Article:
I thought George was much too nice to be in the movie business. I asked him, ‘What are you gonna do if this film is a flop?’ He said, ‘I'll be alright – I think I have enough money coming in from American Graffiti to be okay.’ I see him on TV now and he seems to be the same guy. He's put on a little weight, but still has great hair.”
The Star Wars bit players....
Rebel pilot, Jabba henchman, third cantina musician from the left - we salute you...
Bib Fortuna – AKA Jabba's consigliere, the scary maître d' of the Hutt's palace...
Playing Jabba's right-hand man, the improbably headed, red-eyed Bib Fortuna, National Theatre actor Michael Carter had an auspicious entry into the world of Star Wars. "The first line I had was, 'Te wanna wanga,' when the droids entered," he recalls. "But I had my contact lenses in, so they nailed a piece of wood to the floor – when my foot hit it, I knew I was in the right position. So we started the scene, I started to walk and my foot hit the baton, but I hit it too hard and so as I fell I shouted, 'Te wanna wangaaaaaa!'" Over the following five weeks at Elstree, Carter contended with the extreme heat on set ("The Gamorrean Guards had a hard time"), the extremely hot ("Carrie Fisher in a gold bikini – that was a sight for sore eyes") and saw some of his best work go by the wayside. "We shot some things which were never shown on film, such as when Bib was drunk. I was sitting with (Jabba's pet) Salacious Crumb and one of the dancers and Salacious drinks my beer and throws up. George thought it was very funny, but it got cut because it was just too much."
Greedo AKA Jabba’s henchman…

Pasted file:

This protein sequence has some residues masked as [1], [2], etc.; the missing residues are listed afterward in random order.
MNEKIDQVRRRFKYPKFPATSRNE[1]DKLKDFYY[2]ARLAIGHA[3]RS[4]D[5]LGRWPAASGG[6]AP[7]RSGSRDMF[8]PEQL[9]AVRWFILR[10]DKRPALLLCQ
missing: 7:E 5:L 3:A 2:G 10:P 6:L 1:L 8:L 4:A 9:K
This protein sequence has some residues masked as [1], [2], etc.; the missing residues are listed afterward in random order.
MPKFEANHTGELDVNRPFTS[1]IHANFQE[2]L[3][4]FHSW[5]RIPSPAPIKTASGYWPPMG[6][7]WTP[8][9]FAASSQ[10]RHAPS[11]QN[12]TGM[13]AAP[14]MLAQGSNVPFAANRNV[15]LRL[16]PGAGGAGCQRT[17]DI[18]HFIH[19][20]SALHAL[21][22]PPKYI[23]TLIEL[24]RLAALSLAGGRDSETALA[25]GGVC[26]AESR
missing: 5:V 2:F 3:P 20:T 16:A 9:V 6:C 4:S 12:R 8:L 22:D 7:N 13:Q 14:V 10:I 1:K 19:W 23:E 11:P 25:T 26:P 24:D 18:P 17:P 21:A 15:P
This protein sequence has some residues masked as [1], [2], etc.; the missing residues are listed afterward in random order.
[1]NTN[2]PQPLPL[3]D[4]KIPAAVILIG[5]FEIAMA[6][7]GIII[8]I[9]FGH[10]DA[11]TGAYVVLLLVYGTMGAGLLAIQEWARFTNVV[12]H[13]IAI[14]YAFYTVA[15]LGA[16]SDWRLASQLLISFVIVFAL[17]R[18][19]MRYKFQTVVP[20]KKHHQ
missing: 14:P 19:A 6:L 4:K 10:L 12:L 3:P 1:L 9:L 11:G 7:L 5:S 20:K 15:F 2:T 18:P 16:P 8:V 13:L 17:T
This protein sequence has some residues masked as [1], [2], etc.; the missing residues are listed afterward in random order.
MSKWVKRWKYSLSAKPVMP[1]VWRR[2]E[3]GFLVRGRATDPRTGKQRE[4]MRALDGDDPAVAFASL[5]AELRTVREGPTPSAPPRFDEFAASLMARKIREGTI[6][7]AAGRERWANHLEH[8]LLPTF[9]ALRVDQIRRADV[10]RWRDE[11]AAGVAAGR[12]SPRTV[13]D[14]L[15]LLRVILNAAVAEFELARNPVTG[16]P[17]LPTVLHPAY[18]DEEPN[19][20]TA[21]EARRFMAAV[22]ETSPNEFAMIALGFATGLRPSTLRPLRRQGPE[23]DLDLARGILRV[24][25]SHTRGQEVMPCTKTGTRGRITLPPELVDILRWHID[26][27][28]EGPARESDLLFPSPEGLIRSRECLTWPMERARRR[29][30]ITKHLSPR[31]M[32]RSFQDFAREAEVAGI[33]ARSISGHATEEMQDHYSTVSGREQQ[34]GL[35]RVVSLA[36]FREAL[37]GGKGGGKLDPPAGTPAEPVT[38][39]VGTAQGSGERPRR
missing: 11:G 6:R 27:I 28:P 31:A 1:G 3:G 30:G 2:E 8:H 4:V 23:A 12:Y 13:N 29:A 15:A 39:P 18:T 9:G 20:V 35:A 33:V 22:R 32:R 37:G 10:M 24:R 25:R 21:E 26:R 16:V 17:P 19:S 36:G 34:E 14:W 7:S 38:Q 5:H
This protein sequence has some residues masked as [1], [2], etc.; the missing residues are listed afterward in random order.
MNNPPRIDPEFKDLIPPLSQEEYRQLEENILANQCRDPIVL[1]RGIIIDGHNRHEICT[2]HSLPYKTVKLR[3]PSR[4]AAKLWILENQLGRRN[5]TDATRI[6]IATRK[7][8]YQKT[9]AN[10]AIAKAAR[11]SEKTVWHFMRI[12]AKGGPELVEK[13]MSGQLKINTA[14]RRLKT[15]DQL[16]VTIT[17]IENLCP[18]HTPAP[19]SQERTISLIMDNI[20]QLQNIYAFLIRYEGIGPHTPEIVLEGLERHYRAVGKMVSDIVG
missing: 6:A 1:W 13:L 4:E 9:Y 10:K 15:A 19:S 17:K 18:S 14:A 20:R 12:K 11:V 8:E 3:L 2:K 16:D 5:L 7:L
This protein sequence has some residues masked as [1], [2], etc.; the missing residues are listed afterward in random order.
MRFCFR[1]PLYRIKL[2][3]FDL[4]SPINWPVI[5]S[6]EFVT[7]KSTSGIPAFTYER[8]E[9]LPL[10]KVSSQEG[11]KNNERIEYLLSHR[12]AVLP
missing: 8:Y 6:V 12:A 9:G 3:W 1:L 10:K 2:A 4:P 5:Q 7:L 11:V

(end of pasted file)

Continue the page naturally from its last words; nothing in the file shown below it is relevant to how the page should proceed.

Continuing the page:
“I asked George, ‘How do you want me to play this alien?’” recalls Paul Blake. “‘I play Shakespeare. I've done bits of Chekov. I'm a serious actor here.’ And he replied, ‘Play it like they play it in the movies.’ That was the best bit of advice that a director has ever given me.” Learning of the role from his friend Anthony Daniels while working on Jackanory, Blake applied his serious thesp training to the green-skinned assassin in order to nail the character: “Greedo was quite reptilian-looking, so I thought about how alligators and crocodiles moved.” Blake was only one of the actors lucky enough to inhabit Greedo, after Lucas decided that he wanted a more expressive villain and reshot the scene in L.A., with Maria de Aragon playing the part in an articulated mask. However, he did shoot the all-important death scene (“The crew sprayed the suit with acid to keep it smoking, I nearly suffocated”) and has strong feelings on the whole Greedo-shooting-first debate. “I liked the idea that Solo was portrayed as a cold-blooded killer. It's quite obvious that there were a lot of unsavoury characters in that bar and what drew me to that role was a shoot-first-ask-questions-later kind of scene. Solo did what he did out of self-preservation. Then again, the new version does show that Greedo wasn't as stupid as he first appeared to be.”